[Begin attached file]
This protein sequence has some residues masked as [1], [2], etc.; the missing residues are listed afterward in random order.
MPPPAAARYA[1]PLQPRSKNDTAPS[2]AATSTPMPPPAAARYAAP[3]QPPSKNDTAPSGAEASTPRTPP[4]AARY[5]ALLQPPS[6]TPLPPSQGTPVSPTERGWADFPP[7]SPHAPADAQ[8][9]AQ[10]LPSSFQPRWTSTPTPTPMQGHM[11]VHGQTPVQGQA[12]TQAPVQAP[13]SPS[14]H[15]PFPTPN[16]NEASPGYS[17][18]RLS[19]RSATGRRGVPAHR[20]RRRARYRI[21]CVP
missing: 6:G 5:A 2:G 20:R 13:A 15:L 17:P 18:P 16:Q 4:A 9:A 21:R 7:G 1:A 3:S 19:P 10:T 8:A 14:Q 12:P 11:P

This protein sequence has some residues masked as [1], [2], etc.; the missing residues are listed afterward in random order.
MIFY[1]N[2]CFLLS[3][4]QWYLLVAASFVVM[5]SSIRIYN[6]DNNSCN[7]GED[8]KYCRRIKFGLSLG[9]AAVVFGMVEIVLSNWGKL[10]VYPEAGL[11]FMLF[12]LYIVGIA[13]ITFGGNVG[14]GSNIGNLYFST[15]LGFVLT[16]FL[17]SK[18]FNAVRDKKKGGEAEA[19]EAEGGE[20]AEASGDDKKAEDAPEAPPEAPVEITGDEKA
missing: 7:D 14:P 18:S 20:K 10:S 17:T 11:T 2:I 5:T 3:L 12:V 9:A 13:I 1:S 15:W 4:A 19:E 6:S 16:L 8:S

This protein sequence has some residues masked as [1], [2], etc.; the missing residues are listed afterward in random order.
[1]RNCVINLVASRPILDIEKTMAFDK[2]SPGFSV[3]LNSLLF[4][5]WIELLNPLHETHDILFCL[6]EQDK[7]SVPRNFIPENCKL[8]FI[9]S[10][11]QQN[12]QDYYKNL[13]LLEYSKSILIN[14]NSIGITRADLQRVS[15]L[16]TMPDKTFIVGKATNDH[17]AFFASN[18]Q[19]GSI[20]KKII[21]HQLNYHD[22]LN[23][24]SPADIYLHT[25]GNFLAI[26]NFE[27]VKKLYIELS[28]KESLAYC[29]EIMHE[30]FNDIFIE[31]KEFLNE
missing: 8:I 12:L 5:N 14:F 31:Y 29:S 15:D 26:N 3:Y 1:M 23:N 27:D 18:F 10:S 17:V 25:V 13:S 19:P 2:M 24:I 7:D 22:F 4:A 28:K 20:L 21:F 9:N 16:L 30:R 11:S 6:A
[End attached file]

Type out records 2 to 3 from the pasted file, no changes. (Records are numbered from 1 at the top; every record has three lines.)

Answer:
This protein sequence has some residues masked as [1], [2], etc.; the missing residues are listed afterward in random order.
MIFY[1]N[2]CFLLS[3][4]QWYLLVAASFVVM[5]SSIRIYN[6]DNNSCN[7]GED[8]KYCRRIKFGLSLG[9]AAVVFGMVEIVLSNWGKL[10]VYPEAGL[11]FMLF[12]LYIVGIA[13]ITFGGNVG[14]GSNIGNLYFST[15]LGFVLT[16]FL[17]SK[18]FNAVRDKKKGGEAEA[19]EAEGGE[20]AEASGDDKKAEDAPEAPPEAPVEITGDEKA
missing: 7:D 14:P 18:S 20:K 10:S 17:T 11:T 2:I 5:T 3:L 12:V 9:A 13:I 1:S 15:W 4:A 19:E 6:S 16:L 8:S

This protein sequence has some residues masked as [1], [2], etc.; the missing residues are listed afterward in random order.
[1]RNCVINLVASRPILDIEKTMAFDK[2]SPGFSV[3]LNSLLF[4][5]WIELLNPLHETHDILFCL[6]EQDK[7]SVPRNFIPENCKL[8]FI[9]S[10][11]QQN[12]QDYYKNL[13]LLEYSKSILIN[14]NSIGITRADLQRVS[15]L[16]TMPDKTFIVGKATNDH[17]AFFASN[18]Q[19]GSI[20]KKII[21]HQLNYHD[22]LN[23][24]SPADIYLHT[25]GNFLAI[26]NFE[27]VKKLYIELS[28]KESLAYC[29]EIMHE[30]FNDIFIE[31]KEFLNE
missing: 8:I 12:L 5:N 14:F 31:Y 29:S 15:D 26:N 3:Y 1:M 23:N 27:D 18:F 10:S 17:V 25:V 13:S 19:P 2:M 24:I 7:D 22:F 4:A 28:K 20:L 21:F 9:N 16:L 30:R 11:S 6:A